Tips for Writing the HBS Post-Interview Reflection

October 07, 2020 | by Karla Cohen

The HBS Post-Interview Reflection is a distinctive element of Harvard’s evaluation process, and you’ll have just 24 hours to submit it the admissions committee after your interview.

At first blush, this might feel like a timed test version of the HBS essay (‘what more would you like us to know as we consider your candidacy?’). Instead, think of it as a final opportunity to set yourself apart as the thoughtful, incisive human that you are.

As I wrote earlier this week in my post, Ace the HBS Interview: An Insider’s Advice, I can affirm that no one gets an invitation to interview that doesn’t have a really solid chance of being admitted. Yet the reality at ultra-competitive HBS is that you can have a flawless interview and still not land a place in its incoming class. That’s why leveraging its “Post-Interview Reflection” to your advantage is imperative.

The interview is your opportunity to let your personality and charisma shine through – traits which are difficult if not impossible to correctly discern from an application form or essay. It is also the opportunity for the committee to see how you handle pressure, and being put on the spot, which is something that will happen in case discussions in the HBS classroom. But your work isn’t over when you walk out the door.

Here’s the upshot: HBS, in effect, is giving you the chance to have the last word before making a final decision. This is a rare gift and you’ll want to set yourself up for success to make the most of it.

First, do not approach this as another formal essay, which is the first official caution noted on the HBS website about the Post-Interview Reflection. Don’t even think about writing it until you’ve distanced yourself from the interview experience by at least a few hours. For one, it’s positively essential that your response not be pre-prepared (your savvy admissions committee members can usually sniff this out immediately, which will be a red flag.) The purpose of this exercise is to see how candidates think on their feet. Most of all, the interview will go so quickly, you may be surprised how much ground you won’t cover that you would have expected to discuss.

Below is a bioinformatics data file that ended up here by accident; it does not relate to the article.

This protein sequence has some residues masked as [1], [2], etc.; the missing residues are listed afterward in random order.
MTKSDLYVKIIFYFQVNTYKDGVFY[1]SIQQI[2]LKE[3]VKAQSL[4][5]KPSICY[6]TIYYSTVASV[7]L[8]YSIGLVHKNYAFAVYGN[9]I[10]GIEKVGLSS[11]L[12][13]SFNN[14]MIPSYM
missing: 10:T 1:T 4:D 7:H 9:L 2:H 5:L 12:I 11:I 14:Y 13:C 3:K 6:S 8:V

You’ll want to craft your reflection within the context of the actual conversation. Demonstrating your depth of insight, and ability to cross-correlate, is vital. Consider carefully: What else did you want to say? What would you like to develop, or correct? Keep in mind that HBS is looking for authenticity and sincere introspection.

Think of this exercise as a post-meeting memo thanking key participants for their input and reiterating the key selling points you want them to remember.

Top Tips for Writing Your Post-Interview Reflection

1. Take notes about your conversation.

It’s best to find a quiet place to take notes immediately following the interview. Consider:

  • What your interviewer asked you
  • What you said
  • What you didn’t get to say but wished you had
  • Answers you gave you are unhappy with
  • Did you hit all your key selling points?

2. Next, do some further introspection.

These steps you can do a little later as you will likely need a mental break. Think of:

  • The key selling points that you may not have fully covered or could expand on more
  • Two key selling points that will be important factors in your admission
  • What makes you unique and how you can apply that uniqueness to benefit HBS

3. Craft your reflection, keeping your thoughts to roughly three-quarters to one page in length.
A potential flow might look like this:

First paragraph: Thank the interviewer(s) and recap, at a high level, what you enjoyed about your dialogue. (You need to show you did not write this reflection before the interview and mentioning specific interview talking points will help establish that.)

Second paragraph: Go deeper on topics delved into during the interview, taking the opportunity to add texture and dimension to what was discussed. This is an important way of showing them the depth of intellectual curiosity you have. (This is also your opportunity to course-correct if you felt you could’ve taken an answer in a better direction.)

Closing paragraph: Pull back to offer a 30,000-foot reflection on what the entire process has meant to you, sharing any deep insights you’ve had as a result, and what lies ahead for you. (Remember to keep the memo positive and concise.)

As your interviewers reflect on their experience with you during the brief (believe me, it goes by quickly) 30-minutes you have together, your Post-Interview Reflection will leave the interviewer (or interviewers) with a core impression of who you are. Delivering one that’s both thoughtful and self-aware can tip the balance in your favor at decision-time.

Looking for HBS interview prep?

FortunaAdmissions.com, Fortuna Admissions, HBS Interview

Our Fortuna Admissions team also offers dedicated HBS Interview Prep sessions. In our HBS-specific prep package, you’ll learn the key differentiators that make the HBS interview distinctive, what its Admissions Committee is looking for, and how to make the best possible impression with your limited time. We’ll put you through the paces with a mock interview, facilitate a post-interview debrief and brainstorm ideas with you for the written reflection.

 


Fortuna Admissions Expert Coach Karla Cohen was Associate Director of Doctoral Programs at HBS and served on the MBA interview board for the Harvard MBA program. Fortuna Admissions is composed of former admissions directors and business school insiders from 15 of the top 18 business schools. For a candid assessment of your chances of admission success at HBS and other top MBA programs, sign up for a free consultation

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